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Sunday, October 20, 2019

“Someone’s sitting in the shade today because someone planted a tree a long time ago.”

– Warren Buffett

Here’s an ironic observation: While our life expectancies have increased, our perspectives on time have shortened, particularly in regard to prosperity, wealth accumulation and inheritance.

Two hundred years ago, pioneer families homesteading on the American prairie understood wealth creation and financial security came with a long time horizon. Clearing the land, erecting a home, and developing a farm were long, arduous undertakings. Prosperity was uncertain, and in many instances, success was not going to be seen by the first generation but by successive generations who could build on the foundations of their ancestors.

The Industrial Revolution dramatically changed this multi-generational view of wealth accumulation. For fortunate entrepreneurs, technology and mass production condensed the wealth-building process. Captains of industry like Andrew Carnegie, Cornelius Vanderbilt and Henry Ford not only amassed astounding fortunes, they did it fast enough to transition from work to luxury to philanthropy in one lifetime. Their rags-to-riches examples are a template for financial success today—only in the Information Age, the pace of wealth accumulation can be even faster.

But while stories of individual financial success prove that opportunity for massive wealth is available to almost anyone, these out-sized examples obscure another economic reality: Inherited wealth can still make a big difference.

Consider the following excerpt from an article by Adrian Reyneri on millionairecorner.com:

“About one-third of high net worth investors attribute their wealth in part to inheritance, according to a Millionaire Corner survey. High net worth individuals have $5 million to $25 million, not including primary residence. Inheritance appears to play a smaller role in the fortunes of less affluent investors. Just under 30% of millionaires—those with investable assets of $1 million to $5 million—attribute their wealth to inheritance. The share falls to 26% for mass affluent investors—those with $100,000 to $1 million, not including primary residence.”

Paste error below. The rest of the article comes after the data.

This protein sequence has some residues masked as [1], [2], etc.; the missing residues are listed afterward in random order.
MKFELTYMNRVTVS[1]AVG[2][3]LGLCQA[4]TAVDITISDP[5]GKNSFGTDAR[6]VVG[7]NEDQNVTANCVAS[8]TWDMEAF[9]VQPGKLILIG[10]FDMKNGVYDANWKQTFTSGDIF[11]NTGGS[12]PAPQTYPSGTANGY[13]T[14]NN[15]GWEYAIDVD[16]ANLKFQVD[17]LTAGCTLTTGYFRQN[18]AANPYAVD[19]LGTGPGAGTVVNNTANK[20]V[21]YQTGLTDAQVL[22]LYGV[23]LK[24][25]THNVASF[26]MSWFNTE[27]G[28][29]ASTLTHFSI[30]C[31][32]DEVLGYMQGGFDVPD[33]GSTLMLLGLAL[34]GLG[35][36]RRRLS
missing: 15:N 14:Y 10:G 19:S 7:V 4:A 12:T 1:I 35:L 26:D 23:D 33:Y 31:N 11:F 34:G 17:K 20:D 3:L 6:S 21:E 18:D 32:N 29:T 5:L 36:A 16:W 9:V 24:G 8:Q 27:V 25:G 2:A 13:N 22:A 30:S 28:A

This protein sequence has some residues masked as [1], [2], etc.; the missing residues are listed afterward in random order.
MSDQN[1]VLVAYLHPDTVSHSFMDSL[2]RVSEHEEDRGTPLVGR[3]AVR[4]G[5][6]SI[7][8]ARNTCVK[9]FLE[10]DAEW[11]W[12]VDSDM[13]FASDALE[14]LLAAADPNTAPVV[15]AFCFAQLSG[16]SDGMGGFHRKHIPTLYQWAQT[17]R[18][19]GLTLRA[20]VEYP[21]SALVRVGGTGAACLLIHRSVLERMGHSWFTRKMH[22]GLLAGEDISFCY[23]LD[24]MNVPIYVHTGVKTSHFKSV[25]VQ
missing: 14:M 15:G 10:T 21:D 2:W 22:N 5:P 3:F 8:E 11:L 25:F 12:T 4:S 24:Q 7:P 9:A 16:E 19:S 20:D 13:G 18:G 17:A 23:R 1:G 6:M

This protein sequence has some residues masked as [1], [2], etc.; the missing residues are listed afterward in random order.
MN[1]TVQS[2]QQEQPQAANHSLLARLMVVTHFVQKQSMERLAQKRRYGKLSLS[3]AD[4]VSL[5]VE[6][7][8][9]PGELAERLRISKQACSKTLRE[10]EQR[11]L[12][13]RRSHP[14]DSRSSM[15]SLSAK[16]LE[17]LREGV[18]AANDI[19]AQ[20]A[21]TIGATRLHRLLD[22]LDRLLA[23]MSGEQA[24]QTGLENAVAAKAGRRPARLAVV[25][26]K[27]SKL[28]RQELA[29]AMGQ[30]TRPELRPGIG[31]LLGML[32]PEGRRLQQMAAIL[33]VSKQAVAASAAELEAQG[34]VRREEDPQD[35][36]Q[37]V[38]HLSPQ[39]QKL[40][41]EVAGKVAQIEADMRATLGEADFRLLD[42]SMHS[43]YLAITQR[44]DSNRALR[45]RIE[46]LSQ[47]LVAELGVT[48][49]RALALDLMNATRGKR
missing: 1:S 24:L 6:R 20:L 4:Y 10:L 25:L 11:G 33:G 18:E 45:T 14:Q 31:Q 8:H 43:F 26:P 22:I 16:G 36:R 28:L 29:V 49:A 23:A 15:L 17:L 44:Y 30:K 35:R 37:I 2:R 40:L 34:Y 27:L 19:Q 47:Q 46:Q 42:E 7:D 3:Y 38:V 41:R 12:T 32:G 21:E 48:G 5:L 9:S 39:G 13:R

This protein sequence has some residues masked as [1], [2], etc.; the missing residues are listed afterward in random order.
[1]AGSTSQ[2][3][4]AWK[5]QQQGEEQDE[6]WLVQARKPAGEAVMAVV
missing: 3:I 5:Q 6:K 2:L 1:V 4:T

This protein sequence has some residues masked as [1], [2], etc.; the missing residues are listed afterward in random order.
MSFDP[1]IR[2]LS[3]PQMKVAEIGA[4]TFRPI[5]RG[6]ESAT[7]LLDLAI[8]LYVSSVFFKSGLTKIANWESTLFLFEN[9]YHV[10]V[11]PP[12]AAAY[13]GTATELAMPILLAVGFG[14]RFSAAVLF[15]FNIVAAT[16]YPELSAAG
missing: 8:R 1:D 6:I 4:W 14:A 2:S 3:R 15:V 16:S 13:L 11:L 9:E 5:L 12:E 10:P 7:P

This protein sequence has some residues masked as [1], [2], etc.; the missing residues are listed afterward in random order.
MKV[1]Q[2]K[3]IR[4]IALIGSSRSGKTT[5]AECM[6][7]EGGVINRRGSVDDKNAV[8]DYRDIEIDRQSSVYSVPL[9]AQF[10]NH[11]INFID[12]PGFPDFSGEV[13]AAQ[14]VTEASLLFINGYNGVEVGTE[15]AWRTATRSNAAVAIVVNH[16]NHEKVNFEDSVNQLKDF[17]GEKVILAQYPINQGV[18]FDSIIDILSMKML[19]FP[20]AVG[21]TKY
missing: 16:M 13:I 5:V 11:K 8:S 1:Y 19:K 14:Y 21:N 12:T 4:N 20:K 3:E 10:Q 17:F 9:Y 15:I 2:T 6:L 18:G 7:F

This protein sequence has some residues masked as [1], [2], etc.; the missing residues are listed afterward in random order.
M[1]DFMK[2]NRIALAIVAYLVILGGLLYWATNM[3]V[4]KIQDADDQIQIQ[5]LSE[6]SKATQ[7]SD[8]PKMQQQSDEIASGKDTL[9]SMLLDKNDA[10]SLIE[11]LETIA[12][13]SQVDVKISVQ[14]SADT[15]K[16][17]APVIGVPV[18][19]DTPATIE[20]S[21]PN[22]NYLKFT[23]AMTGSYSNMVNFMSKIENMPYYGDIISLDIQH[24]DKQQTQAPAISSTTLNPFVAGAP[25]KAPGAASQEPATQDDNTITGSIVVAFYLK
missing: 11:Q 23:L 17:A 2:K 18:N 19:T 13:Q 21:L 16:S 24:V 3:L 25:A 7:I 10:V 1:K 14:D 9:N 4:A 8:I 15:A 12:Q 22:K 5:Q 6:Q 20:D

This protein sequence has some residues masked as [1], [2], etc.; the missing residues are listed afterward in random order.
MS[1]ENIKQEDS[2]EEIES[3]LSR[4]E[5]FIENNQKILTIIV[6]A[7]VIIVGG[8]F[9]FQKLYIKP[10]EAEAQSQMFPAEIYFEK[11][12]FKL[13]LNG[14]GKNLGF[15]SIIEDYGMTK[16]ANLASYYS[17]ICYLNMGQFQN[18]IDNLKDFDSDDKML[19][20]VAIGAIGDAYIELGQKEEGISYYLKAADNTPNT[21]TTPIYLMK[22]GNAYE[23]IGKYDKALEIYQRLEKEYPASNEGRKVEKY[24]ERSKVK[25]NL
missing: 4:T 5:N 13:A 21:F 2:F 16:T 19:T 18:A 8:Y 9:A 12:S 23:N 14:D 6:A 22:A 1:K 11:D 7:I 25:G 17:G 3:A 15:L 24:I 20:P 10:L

These statistics don’t in any way diminish the fact that it is possible to accumulate significant wealth in a single lifetime even if you are starting from zero. But if close to 30% who are wealthy say inheritance was a significant factor in building wealth (see graph), perhaps a greater emphasis on multi-generational financial strategies is in order.

However, some information indicates there’s a disconnect for Baby Boomers when it comes to inheritance compared to other generations, both older and younger. Here is a “Weekend Investor” summary in the Wall Street Journal:

Just 55% of baby boomers said it was important to leave money to their children, according to a U.S. Trust survey of investors with at least $3 million in investable assets. By contrast, some three-quarters of people between the ages of 18 and 47 and those 67 and older said leaving money to their children was a priority.

Some baby boomers said their ambivalence toward inheritance was based on the belief that “Each generation should create its own wealth.” And another long-held objection is that receiving unearned wealth will blunt initiative or encourage spendthrift behavior in the recipients. These may be legitimate concerns, but hardly reasons to categorically dismiss the value of inheritance.

Under normal circumstances, parents will have plenty of time to train and evaluate the ability of their children to handle increased wealth in a responsible manner; by the time the parents pass, these children should have established careers and children of their own. (Even in ancient times, Solomon pronounced that “A good man leaves an inheritance to his children’s children,” understanding that many legacies benefit grandchildren more than children.)

Properly prepared, beneficiaries can receive great blessings from an inheritance. As Maximus, the hero of the Oscar-winning 2000 movie Gladiator tells his soldiers before battle, “What we do in life echoes in eternity.” If you want some of your financial efforts to echo in eternity, planning today is a necessity.

Elozor Preil is Managing Director at Wealth Advisory Group and Registered Representative and Financial Advisor of Park Avenue Securities LLC (PAS). He can be reached at epreil_wagroupllc.com. See www.wagroupllc.com/epreil for full disclosures and disclaimers. Guardian, its subsidiaries, agents or employees do not give tax or legal advice. You should consult your tax or legal advisor regarding your individual situation.

By Elozor M. Preil